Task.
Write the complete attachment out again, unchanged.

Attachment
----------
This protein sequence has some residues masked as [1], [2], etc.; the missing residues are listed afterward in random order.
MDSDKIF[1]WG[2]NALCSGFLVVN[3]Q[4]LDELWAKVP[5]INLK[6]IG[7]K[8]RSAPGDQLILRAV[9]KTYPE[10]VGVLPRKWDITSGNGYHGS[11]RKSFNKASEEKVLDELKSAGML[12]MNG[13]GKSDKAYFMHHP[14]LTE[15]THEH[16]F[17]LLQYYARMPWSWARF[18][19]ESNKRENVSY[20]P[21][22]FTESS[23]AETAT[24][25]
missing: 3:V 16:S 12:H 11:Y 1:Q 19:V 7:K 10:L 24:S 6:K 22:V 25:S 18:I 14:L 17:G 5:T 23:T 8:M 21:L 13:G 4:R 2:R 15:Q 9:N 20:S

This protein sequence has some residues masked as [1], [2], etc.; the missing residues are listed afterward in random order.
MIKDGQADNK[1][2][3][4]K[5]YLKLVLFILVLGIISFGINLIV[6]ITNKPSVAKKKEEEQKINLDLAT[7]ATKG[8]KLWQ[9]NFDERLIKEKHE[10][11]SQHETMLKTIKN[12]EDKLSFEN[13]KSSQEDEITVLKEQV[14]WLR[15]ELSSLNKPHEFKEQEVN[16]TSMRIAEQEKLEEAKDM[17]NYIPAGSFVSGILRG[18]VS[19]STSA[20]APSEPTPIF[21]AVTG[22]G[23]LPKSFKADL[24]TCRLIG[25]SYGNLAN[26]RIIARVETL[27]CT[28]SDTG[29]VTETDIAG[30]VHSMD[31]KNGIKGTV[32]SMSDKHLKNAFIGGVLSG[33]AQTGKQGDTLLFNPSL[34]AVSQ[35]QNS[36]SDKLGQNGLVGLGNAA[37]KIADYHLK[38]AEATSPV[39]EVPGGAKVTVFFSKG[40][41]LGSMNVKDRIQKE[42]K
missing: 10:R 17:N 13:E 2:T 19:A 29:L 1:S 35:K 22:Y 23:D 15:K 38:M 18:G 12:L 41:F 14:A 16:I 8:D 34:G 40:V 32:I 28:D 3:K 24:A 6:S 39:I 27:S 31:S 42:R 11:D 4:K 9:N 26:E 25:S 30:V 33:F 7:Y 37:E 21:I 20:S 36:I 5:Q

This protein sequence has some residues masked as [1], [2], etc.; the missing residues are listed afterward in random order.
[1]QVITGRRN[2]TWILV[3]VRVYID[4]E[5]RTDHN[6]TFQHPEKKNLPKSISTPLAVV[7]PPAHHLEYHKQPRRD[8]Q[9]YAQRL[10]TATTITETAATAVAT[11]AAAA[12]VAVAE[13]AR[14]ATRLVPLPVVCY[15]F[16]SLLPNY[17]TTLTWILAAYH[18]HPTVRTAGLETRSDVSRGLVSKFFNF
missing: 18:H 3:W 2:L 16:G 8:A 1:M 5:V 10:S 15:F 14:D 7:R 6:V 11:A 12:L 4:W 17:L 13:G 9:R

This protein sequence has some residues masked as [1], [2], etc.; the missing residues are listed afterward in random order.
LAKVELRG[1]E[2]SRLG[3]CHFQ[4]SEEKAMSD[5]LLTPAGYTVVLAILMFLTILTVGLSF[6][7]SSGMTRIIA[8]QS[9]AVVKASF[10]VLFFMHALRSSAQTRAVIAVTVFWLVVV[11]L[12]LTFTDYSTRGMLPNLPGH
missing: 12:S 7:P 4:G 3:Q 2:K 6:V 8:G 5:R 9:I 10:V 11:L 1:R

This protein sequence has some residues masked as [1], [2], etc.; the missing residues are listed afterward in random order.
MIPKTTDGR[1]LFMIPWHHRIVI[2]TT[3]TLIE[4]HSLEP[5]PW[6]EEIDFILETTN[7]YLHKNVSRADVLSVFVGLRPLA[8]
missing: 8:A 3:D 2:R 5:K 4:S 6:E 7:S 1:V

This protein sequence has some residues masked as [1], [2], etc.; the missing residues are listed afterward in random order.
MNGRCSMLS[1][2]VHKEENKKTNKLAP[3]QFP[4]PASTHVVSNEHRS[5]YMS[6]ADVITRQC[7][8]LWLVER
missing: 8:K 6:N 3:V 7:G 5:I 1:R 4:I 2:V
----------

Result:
This protein sequence has some residues masked as [1], [2], etc.; the missing residues are listed afterward in random order.
MDSDKIF[1]WG[2]NALCSGFLVVN[3]Q[4]LDELWAKVP[5]INLK[6]IG[7]K[8]RSAPGDQLILRAV[9]KTYPE[10]VGVLPRKWDITSGNGYHGS[11]RKSFNKASEEKVLDELKSAGML[12]MNG[13]GKSDKAYFMHHP[14]LTE[15]THEH[16]F[17]LLQYYARMPWSWARF[18][19]ESNKRENVSY[20]P[21][22]FTESS[23]AETAT[24][25]
missing: 3:V 16:S 12:H 11:Y 1:Q 19:V 7:K 10:L 24:S 6:K 22:V 25:S 18:I 14:L 17:G 5:T 23:T 8:M 21:L 13:G 4:R 2:R 15:Q 9:N 20:S

This protein sequence has some residues masked as [1], [2], etc.; the missing residues are listed afterward in random order.
MIKDGQADNK[1][2][3][4]K[5]YLKLVLFILVLGIISFGINLIV[6]ITNKPSVAKKKEEEQKINLDLAT[7]ATKG[8]KLWQ[9]NFDERLIKEKHE[10][11]SQHETMLKTIKN[12]EDKLSFEN[13]KSSQEDEITVLKEQV[14]WLR[15]ELSSLNKPHEFKEQEVN[16]TSMRIAEQEKLEEAKDM[17]NYIPAGSFVSGILRG[18]VS[19]STSA[20]APSEPTPIF[21]AVTG[22]G[23]LPKSFKADL[24]TCRLIG[25]SYGNLAN[26]RIIARVETL[27]CT[28]SDTG[29]VTETDIAG[30]VHSMD[31]KNGIKGTV[32]SMSDKHLKNAFIGGVLSG[33]AQTGKQGDTLLFNPSL[34]AVSQ[35]QNS[36]SDKLGQNGLVGLGNAA[37]KIADYHLK[38]AEATSPV[39]EVPGGAKVTVFFSKG[40][41]LGSMNVKDRIQKE[42]K
missing: 10:R 17:N 13:E 2:T 19:A 29:L 1:S 35:K 22:Y 23:D 15:K 38:M 18:G 12:L 41:F 14:A 16:I 8:D 34:G 40:V 32:I 28:D 3:K 24:A 6:S 39:I 27:S 31:S 42:R 11:D 4:K 9:N 26:E 25:S 30:V 33:F 7:Y 37:E 21:I 20:S 36:I 5:Q

This protein sequence has some residues masked as [1], [2], etc.; the missing residues are listed afterward in random order.
[1]QVITGRRN[2]TWILV[3]VRVYID[4]E[5]RTDHN[6]TFQHPEKKNLPKSISTPLAVV[7]PPAHHLEYHKQPRRD[8]Q[9]YAQRL[10]TATTITETAATAVAT[11]AAAA[12]VAVAE[13]AR[14]ATRLVPLPVVCY[15]F[16]SLLPNY[17]TTLTWILAAYH[18]HPTVRTAGLETRSDVSRGLVSKFFNF
missing: 18:H 3:W 2:L 16:G 8:A 1:M 5:V 10:S 15:F 14:D 7:R 6:V 11:A 12:L 4:W 17:L 13:G 9:R

This protein sequence has some residues masked as [1], [2], etc.; the missing residues are listed afterward in random order.
LAKVELRG[1]E[2]SRLG[3]CHFQ[4]SEEKAMSD[5]LLTPAGYTVVLAILMFLTILTVGLSF[6][7]SSGMTRIIA[8]QS[9]AVVKASF[10]VLFFMHALRSSAQTRAVIAVTVFWLVVV[11]L[12]LTFTDYSTRGMLPNLPGH
missing: 12:S 7:P 4:G 3:Q 2:K 6:V 8:G 5:R 9:I 10:V 11:L 1:R

This protein sequence has some residues masked as [1], [2], etc.; the missing residues are listed afterward in random order.
MIPKTTDGR[1]LFMIPWHHRIVI[2]TT[3]TLIE[4]HSLEP[5]PW[6]EEIDFILETTN[7]YLHKNVSRADVLSVFVGLRPLA[8]
missing: 8:A 3:D 2:R 5:K 4:S 6:E 7:S 1:V

This protein sequence has some residues masked as [1], [2], etc.; the missing residues are listed afterward in random order.
MNGRCSMLS[1][2]VHKEENKKTNKLAP[3]QFP[4]PASTHVVSNEHRS[5]YMS[6]ADVITRQC[7][8]LWLVER
missing: 8:K 6:N 3:V 7:G 5:I 1:R 4:I 2:V